“It is high time to enshrine the Agenda 2010 reform in legislation. And further steps will have to follow,” Weber urged. “An economic recovery - particularly in Germany - is therefore of vital importance to the improvement of our business.” But even if the economic recovery were to succeed in the second half of the year, Lufthansa would have to resign itself to the fact that 2003 would not turn out to be one of its better years. IATA estimated that the industry had lost more than ten billion US dollars in the first five months of this year alone, Weber noted. “The first quarter is traditionally the weakest in the airline business, even though it is rarely as dramatic as this year. But if the trend we have observed in the last few weeks persists, we will also be in a better position than most of our competitors at the end of this year,” the outgoing chairman said.

Weber hoped that the crisis would have a cathartic effect on the entire industry. Experts were continuing to forecast long-term positive growth for the airline industry, with the volume of passengers worldwide expected to increase by 4.3 per cent a year. For Weber, however, there is absolutely no doubt that free world trade cannot do without the services of the aviation industry in the long run.

Even if Jürgen Weber had wished for a more positive annual outlook at his last Annual General Meeting as chairman of the company, he was at least able to determine one thing: “We have crossed the valley of tears. Our firm foundations have weathered the storm, and the knowledge that a good team will take over at the helm of Lufthansa gives me a feeling of security, even in this difficult situation.”

Heading this team is Weber`s successor Wolfgang Mayrhuber. He was in charge of the turnaround team that led Lufthansa out of its major crisis and laid the foundations for the successful development of the company in the 1990s. For Mayrhuber, quality and innovation were the key to the future. His focus is on the customer. Even in times of widespread consumer restraint it was therefore necessary, Weber said, to invest in the product, to use state-of-the-art technologies and to make them attractive to the customer. Adjusting capacities to market demands and exercising stringent cost discipline did not, however, rule out investments in the latest technology, advanced technical equipment and the most modern procedures.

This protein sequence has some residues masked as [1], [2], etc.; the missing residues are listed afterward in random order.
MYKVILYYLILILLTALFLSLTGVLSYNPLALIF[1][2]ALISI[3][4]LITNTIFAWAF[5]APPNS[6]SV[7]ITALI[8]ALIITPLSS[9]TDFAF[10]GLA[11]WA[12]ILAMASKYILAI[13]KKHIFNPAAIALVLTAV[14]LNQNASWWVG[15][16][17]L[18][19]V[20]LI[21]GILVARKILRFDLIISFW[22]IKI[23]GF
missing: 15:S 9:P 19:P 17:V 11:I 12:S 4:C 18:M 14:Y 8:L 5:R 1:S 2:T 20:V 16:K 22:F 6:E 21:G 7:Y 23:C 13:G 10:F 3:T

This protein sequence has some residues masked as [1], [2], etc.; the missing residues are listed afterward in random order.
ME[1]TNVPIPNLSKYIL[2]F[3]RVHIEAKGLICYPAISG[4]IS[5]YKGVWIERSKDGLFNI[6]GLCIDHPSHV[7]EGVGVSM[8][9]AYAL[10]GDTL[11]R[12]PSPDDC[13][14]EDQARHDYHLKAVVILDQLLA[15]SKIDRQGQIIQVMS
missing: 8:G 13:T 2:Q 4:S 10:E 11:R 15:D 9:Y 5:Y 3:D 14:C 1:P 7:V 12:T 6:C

Lufthansa`s image was strong, Weber concluded. It was characterised by technical and aviation competence, by high safety standards, reliability and a consistently high level of product and service quality. With this service offer Lufthansa was well positioned in strategically important markets as a quality network carrier. This course would be pursued by Wolfgang Mayrhuber, who has been at the helm of Lufthansa Passenger Airlines for two-and-a-half years now.

From this autumn Lufthansa will offer passengers a new Business Class with more comfort and will introduce a completely new seat that can be converted into a bed. Lufthansa is investing some 30 million euros into a future-oriented programme for its premium customers, offering them outstanding service with their own terminals at Frankfurt and Munich as well as exclusively designed transfer lounges from the summer of 2004. The new Terminal 2 at Munich, which will go into operation on 29 June, was setting new standards in innovative service offers and an unbeatable transfer time of 30 minutes, Weber said. Innovation and creativity were Lufthansa`s hallmarks in many areas. Future-oriented projects, such as Internet access on board, the equipping of lounges with wireless LAN technology and the introduction of the Executive Jet Service were examples of the quality and product offensive that Wolfgang Mayrhuber initiated and would now continue as Chairman of the Executive Board and CEO.